All things considered, the amount of money his daughter wants for her wedding is too much—whether it’s for a wedding in New York or New Zealand. But if his daughter asked for $200,000 for a house, he would 100% do it.
He said, “I would do that in a heartbeat. Spending $200,000 on something that serves no other purpose than showing off wealth is not something I signed off on. I get getting her a house is also showing off wealth, but a house serves a long-term purpose.”
Wouldn’t Take No for an Answer
Sadly, no matter how much OP tried to bargain with his daughter, she’s adamant about getting what she wants.
“Unfortunately, not much discussion can happen. She wants me to give her the money, but I do not. I have offered compromises: paying for the honeymoon and getting them a house. The amount itself is not my concern. I’d rather have them use that money for something that makes sense and serves a purpose besides showing off her parents’ money.”
Redditors’ Two Cents
To put things into perspective, Redditors explained that OP’s daughter should stop pushing for something as expensive as a $200,000 wedding, especially when she couldn’t afford it herself.
The top commenter said, “Not the a**hole. If she can’t pay for a destination wedding on her own, then she shouldn’t be having a destination wedding. It seems cruel, but it’s true. Not to mention, there’s so much more money involved with the flights and the hotels and stuff. Is she going to be paying for her own ticket, or are you expected to fork out for them, too? And her fiancé’s ticket.”
The same person added, “Not to mention the fact that she’s thrown a strop and isn’t talking to you tells me she doesn’t deserve it. I’m a believer that we are not entitled to our parents’ money. I don’t expect any inheritance off of my dad if he ever passes, even though he has a big life insurance. I would rather have my dad than the money.”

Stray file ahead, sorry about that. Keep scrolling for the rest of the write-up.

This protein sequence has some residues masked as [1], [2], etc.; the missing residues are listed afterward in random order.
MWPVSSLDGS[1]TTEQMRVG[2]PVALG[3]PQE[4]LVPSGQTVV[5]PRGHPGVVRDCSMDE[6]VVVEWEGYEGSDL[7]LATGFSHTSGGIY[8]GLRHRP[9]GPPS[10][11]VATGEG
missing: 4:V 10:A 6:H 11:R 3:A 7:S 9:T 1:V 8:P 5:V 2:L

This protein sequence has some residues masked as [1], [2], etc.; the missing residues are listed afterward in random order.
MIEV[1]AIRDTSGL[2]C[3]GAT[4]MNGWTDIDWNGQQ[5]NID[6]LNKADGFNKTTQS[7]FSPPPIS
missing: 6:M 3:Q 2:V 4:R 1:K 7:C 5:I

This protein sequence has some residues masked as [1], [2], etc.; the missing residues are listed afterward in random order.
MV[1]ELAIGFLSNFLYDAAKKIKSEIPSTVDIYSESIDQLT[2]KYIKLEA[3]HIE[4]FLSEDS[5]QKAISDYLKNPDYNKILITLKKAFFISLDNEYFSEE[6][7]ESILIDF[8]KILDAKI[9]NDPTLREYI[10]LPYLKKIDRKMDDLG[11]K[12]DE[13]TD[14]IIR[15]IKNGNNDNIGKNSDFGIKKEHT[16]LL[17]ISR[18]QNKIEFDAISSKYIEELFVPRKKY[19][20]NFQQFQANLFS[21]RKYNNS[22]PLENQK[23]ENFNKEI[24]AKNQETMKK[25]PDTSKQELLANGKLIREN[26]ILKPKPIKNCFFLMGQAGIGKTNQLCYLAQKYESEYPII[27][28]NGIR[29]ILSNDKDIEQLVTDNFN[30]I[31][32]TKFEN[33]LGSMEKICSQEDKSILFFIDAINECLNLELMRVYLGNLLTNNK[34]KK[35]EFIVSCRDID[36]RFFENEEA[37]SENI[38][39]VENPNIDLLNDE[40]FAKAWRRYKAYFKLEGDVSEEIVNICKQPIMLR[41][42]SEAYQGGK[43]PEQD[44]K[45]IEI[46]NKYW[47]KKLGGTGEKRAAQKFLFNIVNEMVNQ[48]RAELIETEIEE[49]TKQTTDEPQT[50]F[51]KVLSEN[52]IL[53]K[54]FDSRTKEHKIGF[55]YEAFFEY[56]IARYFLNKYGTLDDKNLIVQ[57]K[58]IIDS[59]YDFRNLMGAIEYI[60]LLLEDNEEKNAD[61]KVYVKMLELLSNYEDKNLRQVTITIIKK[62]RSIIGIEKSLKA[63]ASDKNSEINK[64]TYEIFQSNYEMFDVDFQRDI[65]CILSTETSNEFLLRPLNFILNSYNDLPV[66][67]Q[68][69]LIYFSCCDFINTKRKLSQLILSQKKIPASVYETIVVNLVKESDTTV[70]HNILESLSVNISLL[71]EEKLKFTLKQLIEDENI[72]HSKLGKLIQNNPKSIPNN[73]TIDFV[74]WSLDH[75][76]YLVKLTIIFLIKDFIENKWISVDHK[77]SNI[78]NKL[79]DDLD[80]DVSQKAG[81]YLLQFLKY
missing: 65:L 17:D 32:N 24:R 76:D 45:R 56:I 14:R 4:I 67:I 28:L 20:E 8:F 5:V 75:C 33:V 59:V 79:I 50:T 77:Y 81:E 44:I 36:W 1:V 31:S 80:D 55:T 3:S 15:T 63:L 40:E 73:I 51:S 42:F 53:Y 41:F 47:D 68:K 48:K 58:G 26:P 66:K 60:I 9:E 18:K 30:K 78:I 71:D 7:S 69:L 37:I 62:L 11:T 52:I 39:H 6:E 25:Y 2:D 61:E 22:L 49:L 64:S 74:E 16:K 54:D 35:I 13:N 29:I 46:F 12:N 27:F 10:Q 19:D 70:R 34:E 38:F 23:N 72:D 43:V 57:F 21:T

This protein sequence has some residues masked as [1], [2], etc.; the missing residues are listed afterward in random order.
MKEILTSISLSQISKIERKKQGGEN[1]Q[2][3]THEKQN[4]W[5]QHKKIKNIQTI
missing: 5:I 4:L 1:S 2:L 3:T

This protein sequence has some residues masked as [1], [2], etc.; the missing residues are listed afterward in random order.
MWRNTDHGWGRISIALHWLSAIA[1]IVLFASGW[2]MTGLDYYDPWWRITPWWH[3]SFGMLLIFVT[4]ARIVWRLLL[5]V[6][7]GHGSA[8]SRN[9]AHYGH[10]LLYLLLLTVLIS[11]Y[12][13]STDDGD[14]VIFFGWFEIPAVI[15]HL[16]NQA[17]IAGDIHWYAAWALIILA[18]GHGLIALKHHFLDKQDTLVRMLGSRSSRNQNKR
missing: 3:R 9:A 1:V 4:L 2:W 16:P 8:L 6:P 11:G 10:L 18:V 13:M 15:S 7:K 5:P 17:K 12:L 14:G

Others then left OP some suggestions to help him with his next steps.
“Not the a**hole. Establish the amount of dollars you are willing to provide and give her the budget. Tell her anything above that is on her and her fiancé. Make sure to tell her if that includes travel, etc., for the bridal couple and family members. If she wants a blowout wedding, she can pay for it,” said one user.
Another agreed, saying, “A dollar amount or certain aspects of the wedding like food and drinks, but the whole thing seems obnoxious, and maybe Mom and Daughter are from the same mindset when they spend Daddy’s money.”
Other Redditors reminded OP that weddings are a celebration of love, not money!
One said, “Weddings should be a party—a celebration of love with your friends and family. All this other extra stuff is just completely braggadocio.”
“The ‘Wedding Culture’ has become so out of control. ‘But it’s my special day’ is not an excuse for spending b*** loads of money and behaving badly. Paying $200,000 for a wedding is a house in some areas. And then the brides will also want a destination bridal shower and destination bachelorette. This stuff has got to stop,” said another.
Do you think OP’s daughter is entitled and spoiled? How would you handle this situation?
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This post first appeared as He Refused to Fund His Daughter’s $200,000 Destination Wedding in New Zealand, Claiming It’s Equivalent to “Burning Money.” Now His Wife and Daughter Are Giving Him the Silent Treatment! on Quote Ambition.